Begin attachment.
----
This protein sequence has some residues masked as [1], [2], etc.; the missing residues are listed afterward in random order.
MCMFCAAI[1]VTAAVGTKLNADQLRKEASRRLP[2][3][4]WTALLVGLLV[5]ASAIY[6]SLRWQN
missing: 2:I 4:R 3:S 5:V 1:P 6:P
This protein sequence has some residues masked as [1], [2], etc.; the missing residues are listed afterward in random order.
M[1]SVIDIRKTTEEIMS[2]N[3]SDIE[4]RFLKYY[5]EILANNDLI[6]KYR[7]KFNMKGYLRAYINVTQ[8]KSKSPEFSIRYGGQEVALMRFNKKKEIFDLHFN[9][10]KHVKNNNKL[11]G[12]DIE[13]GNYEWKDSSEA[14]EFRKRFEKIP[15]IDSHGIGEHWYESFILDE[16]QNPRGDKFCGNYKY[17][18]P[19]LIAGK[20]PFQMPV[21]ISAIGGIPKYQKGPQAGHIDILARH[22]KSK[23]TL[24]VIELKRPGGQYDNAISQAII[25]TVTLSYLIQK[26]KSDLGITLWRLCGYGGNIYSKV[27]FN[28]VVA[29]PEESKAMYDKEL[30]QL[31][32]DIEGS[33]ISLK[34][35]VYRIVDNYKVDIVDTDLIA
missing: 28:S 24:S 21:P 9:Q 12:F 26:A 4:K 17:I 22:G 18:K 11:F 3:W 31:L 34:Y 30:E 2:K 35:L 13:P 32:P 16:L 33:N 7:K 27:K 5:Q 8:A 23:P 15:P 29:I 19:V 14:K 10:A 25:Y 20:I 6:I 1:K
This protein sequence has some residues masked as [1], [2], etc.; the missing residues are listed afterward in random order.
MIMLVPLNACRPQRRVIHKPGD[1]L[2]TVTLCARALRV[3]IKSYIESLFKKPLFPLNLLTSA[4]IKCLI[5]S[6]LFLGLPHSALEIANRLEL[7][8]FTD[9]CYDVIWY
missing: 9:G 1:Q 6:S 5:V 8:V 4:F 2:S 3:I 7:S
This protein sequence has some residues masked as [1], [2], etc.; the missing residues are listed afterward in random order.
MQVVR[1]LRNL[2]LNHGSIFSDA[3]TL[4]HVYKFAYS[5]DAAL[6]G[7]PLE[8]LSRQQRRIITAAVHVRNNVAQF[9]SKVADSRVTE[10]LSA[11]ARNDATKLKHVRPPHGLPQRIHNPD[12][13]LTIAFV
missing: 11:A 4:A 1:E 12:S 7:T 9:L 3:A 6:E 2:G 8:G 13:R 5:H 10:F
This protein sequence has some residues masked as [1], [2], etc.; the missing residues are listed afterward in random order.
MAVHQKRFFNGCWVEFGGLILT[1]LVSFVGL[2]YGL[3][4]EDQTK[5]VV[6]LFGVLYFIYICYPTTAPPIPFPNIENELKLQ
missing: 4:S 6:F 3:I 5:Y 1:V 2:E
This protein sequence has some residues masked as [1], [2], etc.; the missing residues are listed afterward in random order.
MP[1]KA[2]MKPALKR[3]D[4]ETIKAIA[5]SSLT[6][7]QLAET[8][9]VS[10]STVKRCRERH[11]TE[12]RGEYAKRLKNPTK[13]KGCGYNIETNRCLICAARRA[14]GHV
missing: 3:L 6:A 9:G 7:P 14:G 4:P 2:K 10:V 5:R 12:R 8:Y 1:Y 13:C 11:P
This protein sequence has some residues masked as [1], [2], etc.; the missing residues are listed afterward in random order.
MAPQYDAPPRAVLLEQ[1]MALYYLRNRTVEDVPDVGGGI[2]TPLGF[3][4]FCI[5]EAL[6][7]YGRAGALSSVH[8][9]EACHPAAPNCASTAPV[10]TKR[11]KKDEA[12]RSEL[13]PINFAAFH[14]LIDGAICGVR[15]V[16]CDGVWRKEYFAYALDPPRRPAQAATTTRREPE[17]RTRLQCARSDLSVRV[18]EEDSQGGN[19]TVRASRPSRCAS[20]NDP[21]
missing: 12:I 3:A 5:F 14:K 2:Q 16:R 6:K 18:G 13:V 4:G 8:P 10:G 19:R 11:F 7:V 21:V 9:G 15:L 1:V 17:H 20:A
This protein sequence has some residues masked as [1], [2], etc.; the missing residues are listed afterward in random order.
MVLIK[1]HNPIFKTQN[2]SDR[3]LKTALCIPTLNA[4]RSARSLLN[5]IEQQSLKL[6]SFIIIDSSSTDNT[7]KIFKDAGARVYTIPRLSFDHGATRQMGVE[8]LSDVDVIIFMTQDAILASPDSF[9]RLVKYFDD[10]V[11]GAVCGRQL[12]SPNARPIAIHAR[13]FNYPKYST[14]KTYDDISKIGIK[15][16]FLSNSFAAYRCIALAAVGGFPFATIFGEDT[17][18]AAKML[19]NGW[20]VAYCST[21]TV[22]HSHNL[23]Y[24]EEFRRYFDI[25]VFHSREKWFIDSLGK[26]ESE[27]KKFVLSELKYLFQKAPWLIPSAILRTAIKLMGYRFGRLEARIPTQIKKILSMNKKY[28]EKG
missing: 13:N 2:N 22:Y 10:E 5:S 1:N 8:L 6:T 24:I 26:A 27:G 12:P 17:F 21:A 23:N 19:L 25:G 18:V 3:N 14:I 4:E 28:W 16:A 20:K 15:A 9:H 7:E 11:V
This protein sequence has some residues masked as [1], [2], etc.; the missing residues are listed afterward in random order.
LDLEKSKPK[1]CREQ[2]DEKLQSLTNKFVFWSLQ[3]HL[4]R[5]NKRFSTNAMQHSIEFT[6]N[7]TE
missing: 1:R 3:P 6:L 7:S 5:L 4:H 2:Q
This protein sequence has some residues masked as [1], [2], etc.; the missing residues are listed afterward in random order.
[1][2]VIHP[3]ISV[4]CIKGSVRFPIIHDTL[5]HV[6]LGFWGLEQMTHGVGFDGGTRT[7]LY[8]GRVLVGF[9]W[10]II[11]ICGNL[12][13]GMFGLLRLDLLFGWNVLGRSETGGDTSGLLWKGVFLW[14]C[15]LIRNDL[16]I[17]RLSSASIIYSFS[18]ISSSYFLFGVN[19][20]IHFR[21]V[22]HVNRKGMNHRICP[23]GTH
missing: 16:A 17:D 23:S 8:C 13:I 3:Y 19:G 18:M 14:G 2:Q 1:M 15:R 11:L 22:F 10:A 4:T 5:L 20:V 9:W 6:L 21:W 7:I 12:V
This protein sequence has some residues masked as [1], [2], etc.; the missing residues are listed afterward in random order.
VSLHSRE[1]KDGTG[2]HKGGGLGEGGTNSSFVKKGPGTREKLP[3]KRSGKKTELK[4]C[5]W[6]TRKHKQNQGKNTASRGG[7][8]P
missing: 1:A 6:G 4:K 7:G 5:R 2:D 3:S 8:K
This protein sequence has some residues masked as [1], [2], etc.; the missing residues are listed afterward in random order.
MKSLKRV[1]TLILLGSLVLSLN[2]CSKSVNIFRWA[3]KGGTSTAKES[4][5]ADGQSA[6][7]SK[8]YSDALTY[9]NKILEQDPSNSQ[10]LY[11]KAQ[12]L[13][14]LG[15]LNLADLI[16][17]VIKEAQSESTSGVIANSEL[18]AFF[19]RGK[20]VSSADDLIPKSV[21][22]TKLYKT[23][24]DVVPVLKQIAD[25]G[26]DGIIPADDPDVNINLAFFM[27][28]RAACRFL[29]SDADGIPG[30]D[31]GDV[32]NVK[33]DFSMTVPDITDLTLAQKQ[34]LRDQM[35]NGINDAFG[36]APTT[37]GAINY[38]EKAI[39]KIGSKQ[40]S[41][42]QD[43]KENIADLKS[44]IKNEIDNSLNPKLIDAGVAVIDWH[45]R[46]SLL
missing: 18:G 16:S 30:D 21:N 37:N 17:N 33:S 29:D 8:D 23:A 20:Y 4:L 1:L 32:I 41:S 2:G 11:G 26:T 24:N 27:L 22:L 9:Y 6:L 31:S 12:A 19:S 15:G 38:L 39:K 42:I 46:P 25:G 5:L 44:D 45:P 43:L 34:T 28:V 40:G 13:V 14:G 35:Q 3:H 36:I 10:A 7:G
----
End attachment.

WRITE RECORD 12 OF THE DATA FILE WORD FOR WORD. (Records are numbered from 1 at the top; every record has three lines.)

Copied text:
This protein sequence has some residues masked as [1], [2], etc.; the missing residues are listed afterward in random order.
MKSLKRV[1]TLILLGSLVLSLN[2]CSKSVNIFRWA[3]KGGTSTAKES[4][5]ADGQSA[6][7]SK[8]YSDALTY[9]NKILEQDPSNSQ[10]LY[11]KAQ[12]L[13][14]LG[15]LNLADLI[16][17]VIKEAQSESTSGVIANSEL[18]AFF[19]RGK[20]VSSADDLIPKSV[21][22]TKLYKT[23][24]DVVPVLKQIAD[25]G[26]DGIIPADDPDVNINLAFFM[27][28]RAACRFL[29]SDADGIPG[30]D[31]GDV[32]NVK[33]DFSMTVPDITDLTLAQKQ[34]LRDQM[35]NGINDAFG[36]APTT[37]GAINY[38]EKAI[39]KIGSKQ[40]S[41][42]QD[43]KENIADLKS[44]IKNEIDNSLNPKLIDAGVAVIDWH[45]R[46]SLL
missing: 18:G 16:S 30:D 21:N 37:N 17:N 33:S 29:D 8:D 23:A 20:Y 4:L 1:L 32:I 41:S 2:G 11:G 26:T 24:N 27:L 22:L 9:Y 6:L 31:S 12:A 19:S 15:G 38:L 39:K 42:I 46:P 25:G 5:L 44:D 45:P 43:L 34:T 28:V 40:G 13:V 14:G 35:Q 3:H 36:I 10:A 7:G